If you’re unsure about the implications of rebooking cancelled holiday, talk to your manager or HR person for clarity on the matter. How can I keep track of employee sick leave?
Of course, it’s not just employees that are impacted by a last-minute change in plans; employers are affected by employee sick leave as well.
In some ways, a team member calling in sick when they’re supposed to be on holiday is easier to manage than standard sick leave in the immediate term; they were meant to be absent from work that day anyway. However, there are consequences to this change of leave type that need to be managed carefully.
First, the time someone needs off sick versus what annual leave they had booked may not match up exactly. If an employee was only due to take one day off but they’re severely ill, they won’t be back at work for several days. Their absence needs to be managed effectively to prevent it impacting your company’s productivity.
Second, their annual leave allowance needs to be changed to reflect the fact they’re no longer using their holiday entitlement. This is a straightforward task, but as we noted when talking about the impact of cancelled leave on employees, there are many points to consider when rebooking that time off.
Third, employers need to understand how sick leave is impacting their employee’s ability to do their job, and this is something that many companies aren’t paying enough attention to at the moment.
The office holiday calendar might document people’s time off, but fewer firms are documenting employee sick leave in a formal system. This makes it impossible to get a clear picture of how many days each staff member is taking off through illness each year – to identify trends and give people the support they need to be as healthy and productive as possible.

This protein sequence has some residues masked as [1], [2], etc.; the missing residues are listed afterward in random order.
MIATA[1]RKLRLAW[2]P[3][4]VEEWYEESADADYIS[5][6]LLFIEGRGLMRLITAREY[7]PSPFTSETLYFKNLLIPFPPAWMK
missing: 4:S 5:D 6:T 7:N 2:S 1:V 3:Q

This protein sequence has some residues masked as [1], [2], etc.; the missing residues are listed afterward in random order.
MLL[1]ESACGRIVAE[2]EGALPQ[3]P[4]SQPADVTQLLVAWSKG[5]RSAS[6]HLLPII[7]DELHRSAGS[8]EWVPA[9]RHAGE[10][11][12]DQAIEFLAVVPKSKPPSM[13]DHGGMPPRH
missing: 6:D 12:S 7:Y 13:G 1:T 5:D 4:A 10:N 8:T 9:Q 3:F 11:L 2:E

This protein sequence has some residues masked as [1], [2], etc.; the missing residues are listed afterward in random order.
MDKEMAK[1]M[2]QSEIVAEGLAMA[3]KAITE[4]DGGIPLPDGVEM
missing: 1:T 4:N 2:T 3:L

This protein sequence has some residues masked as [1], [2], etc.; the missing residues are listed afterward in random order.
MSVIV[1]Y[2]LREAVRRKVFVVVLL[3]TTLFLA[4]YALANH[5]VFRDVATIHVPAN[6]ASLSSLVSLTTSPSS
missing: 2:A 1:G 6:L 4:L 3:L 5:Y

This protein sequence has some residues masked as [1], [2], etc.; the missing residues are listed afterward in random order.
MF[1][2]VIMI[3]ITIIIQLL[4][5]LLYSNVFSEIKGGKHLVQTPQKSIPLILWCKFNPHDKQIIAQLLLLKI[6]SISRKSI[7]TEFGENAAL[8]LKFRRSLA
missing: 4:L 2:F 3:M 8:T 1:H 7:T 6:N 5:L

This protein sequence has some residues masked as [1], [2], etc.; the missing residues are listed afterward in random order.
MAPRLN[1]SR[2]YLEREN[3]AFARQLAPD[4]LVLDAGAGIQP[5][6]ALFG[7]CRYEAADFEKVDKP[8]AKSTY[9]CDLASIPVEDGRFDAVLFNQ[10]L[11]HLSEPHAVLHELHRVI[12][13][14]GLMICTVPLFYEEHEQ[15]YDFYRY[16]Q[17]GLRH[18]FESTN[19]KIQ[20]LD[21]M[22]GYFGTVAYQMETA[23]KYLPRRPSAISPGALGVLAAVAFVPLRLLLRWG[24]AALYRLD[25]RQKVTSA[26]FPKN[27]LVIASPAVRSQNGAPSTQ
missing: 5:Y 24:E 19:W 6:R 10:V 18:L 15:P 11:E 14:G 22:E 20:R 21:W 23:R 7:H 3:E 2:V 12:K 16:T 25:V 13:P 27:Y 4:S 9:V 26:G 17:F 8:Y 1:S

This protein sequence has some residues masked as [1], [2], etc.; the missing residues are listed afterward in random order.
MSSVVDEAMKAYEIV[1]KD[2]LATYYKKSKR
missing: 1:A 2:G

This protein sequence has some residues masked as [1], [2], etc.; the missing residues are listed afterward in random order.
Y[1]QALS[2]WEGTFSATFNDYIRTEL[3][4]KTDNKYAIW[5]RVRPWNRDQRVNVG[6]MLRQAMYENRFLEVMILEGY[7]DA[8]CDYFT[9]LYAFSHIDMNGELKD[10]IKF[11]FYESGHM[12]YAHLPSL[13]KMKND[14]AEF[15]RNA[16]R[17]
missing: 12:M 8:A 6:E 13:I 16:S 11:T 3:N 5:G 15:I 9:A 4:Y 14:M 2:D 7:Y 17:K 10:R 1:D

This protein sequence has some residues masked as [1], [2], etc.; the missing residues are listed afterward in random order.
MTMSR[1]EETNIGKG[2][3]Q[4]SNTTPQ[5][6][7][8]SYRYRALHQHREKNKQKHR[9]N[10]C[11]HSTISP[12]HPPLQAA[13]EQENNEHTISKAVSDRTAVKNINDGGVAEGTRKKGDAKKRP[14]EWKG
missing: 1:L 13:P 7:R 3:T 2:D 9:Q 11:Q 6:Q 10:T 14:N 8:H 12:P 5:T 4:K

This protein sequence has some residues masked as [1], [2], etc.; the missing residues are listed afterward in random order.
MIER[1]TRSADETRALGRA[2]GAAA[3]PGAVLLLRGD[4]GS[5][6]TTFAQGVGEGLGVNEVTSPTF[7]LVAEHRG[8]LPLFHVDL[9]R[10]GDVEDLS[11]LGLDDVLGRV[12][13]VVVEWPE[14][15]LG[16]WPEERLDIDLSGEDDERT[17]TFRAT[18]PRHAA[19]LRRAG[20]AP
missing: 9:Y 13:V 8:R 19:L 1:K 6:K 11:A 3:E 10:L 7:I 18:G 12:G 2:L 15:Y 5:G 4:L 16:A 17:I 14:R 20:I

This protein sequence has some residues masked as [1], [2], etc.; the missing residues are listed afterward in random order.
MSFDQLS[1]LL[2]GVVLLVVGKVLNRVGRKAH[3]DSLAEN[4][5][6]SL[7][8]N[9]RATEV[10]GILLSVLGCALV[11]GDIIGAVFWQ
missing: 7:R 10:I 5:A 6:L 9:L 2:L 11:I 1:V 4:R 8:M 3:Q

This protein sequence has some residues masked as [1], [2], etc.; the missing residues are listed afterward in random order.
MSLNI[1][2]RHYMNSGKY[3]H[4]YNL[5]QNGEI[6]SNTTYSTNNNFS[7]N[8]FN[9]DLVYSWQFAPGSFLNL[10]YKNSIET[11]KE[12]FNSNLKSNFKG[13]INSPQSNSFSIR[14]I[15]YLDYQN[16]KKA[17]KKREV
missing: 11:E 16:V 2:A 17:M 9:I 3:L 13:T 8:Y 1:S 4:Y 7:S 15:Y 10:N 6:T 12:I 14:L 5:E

Keep track of sick leave trends with WhosOff
The simplest way to formalise sick leave management is to switch to an online holiday management system like WhosOff. While WhosOff is best known for helping companies to coordinate paid time off, it also allows employers to document, track and analyse other types of leave – including staff sickness.
Even if it falls on a day that was supposed to be taken as holiday, managing sick leave isn’t a major issue for most employees with the right holiday management system in place. But sometimes, team members will abuse the system in order to gain more time off work.
By tracking staff absences through WhosOff, you can update online employee records to note when someone has fallen ill whilst on holiday. And WhosOff gives you the digital audit trail needed to escalate matters should a repeating pattern emerge.
Try WhosOff for free to start managing all staff absences – from annual leave to sick days – through the same online system.
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Photo by Kelly Sikkema of Unsplash.com
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Posted by Bradley Revell
on Wednesday, 9th February 2022